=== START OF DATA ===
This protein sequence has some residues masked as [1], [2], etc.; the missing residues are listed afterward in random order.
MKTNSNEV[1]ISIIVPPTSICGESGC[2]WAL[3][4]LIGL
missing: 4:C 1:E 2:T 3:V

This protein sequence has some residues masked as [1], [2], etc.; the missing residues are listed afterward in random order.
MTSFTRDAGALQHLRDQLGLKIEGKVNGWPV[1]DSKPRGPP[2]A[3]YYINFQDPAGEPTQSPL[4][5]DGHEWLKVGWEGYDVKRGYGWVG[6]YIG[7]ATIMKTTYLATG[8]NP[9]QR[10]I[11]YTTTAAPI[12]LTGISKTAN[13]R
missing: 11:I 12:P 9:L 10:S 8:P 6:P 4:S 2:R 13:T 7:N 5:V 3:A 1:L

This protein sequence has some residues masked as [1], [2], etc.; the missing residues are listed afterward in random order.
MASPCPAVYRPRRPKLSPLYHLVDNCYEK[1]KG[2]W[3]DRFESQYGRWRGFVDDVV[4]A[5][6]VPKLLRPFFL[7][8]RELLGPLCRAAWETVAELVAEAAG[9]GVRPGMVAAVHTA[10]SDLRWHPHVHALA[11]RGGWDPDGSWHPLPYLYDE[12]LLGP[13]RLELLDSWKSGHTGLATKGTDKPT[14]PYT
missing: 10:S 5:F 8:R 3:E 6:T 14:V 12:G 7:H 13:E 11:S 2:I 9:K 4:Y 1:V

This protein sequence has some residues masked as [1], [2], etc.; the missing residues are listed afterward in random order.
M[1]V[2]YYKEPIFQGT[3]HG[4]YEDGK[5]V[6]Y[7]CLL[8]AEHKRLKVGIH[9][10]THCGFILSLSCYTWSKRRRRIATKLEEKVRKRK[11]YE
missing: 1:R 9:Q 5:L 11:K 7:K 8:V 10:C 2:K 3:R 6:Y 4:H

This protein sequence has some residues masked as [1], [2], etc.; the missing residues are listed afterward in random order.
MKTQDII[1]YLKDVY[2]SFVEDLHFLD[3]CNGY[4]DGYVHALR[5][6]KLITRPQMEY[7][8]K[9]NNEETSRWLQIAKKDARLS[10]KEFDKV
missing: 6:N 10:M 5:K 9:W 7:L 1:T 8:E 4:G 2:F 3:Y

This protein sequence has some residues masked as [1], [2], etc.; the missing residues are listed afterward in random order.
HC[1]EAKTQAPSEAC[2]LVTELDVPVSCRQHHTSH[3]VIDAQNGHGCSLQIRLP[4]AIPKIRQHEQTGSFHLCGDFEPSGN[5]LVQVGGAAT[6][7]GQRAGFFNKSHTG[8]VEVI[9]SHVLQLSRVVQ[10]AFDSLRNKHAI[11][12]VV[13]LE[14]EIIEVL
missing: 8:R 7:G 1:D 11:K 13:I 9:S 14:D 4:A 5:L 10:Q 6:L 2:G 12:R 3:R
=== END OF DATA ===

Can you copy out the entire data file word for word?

This protein sequence has some residues masked as [1], [2], etc.; the missing residues are listed afterward in random order.
MKTNSNEV[1]ISIIVPPTSICGESGC[2]WAL[3][4]LIGL
missing: 4:C 1:E 2:T 3:V

This protein sequence has some residues masked as [1], [2], etc.; the missing residues are listed afterward in random order.
MTSFTRDAGALQHLRDQLGLKIEGKVNGWPV[1]DSKPRGPP[2]A[3]YYINFQDPAGEPTQSPL[4][5]DGHEWLKVGWEGYDVKRGYGWVG[6]YIG[7]ATIMKTTYLATG[8]NP[9]QR[10]I[11]YTTTAAPI[12]LTGISKTAN[13]R
missing: 11:I 12:P 9:L 10:S 8:P 6:P 4:S 2:R 13:T 7:N 5:V 3:A 1:L

This protein sequence has some residues masked as [1], [2], etc.; the missing residues are listed afterward in random order.
MASPCPAVYRPRRPKLSPLYHLVDNCYEK[1]KG[2]W[3]DRFESQYGRWRGFVDDVV[4]A[5][6]VPKLLRPFFL[7][8]RELLGPLCRAAWETVAELVAEAAG[9]GVRPGMVAAVHTA[10]SDLRWHPHVHALA[11]RGGWDPDGSWHPLPYLYDE[12]LLGP[13]RLELLDSWKSGHTGLATKGTDKPT[14]PYT
missing: 10:S 5:F 8:R 3:E 6:T 14:V 12:G 7:H 13:E 11:S 2:I 9:K 4:Y 1:V

This protein sequence has some residues masked as [1], [2], etc.; the missing residues are listed afterward in random order.
M[1]V[2]YYKEPIFQGT[3]HG[4]YEDGK[5]V[6]Y[7]CLL[8]AEHKRLKVGIH[9][10]THCGFILSLSCYTWSKRRRRIATKLEEKVRKRK[11]YE
missing: 1:R 9:Q 5:L 11:K 7:K 8:V 10:C 2:K 3:R 6:Y 4:H

This protein sequence has some residues masked as [1], [2], etc.; the missing residues are listed afterward in random order.
MKTQDII[1]YLKDVY[2]SFVEDLHFLD[3]CNGY[4]DGYVHALR[5][6]KLITRPQMEY[7][8]K[9]NNEETSRWLQIAKKDARLS[10]KEFDKV
missing: 6:N 10:M 5:K 9:W 7:L 1:T 8:E 4:G 2:F 3:Y

This protein sequence has some residues masked as [1], [2], etc.; the missing residues are listed afterward in random order.
HC[1]EAKTQAPSEAC[2]LVTELDVPVSCRQHHTSH[3]VIDAQNGHGCSLQIRLP[4]AIPKIRQHEQTGSFHLCGDFEPSGN[5]LVQVGGAAT[6][7]GQRAGFFNKSHTG[8]VEVI[9]SHVLQLSRVVQ[10]AFDSLRNKHAI[11][12]VV[13]LE[14]EIIEVL
missing: 8:R 7:G 1:D 11:K 13:I 9:S 14:D 4:A 5:L 10:Q 6:L 2:G 12:R 3:R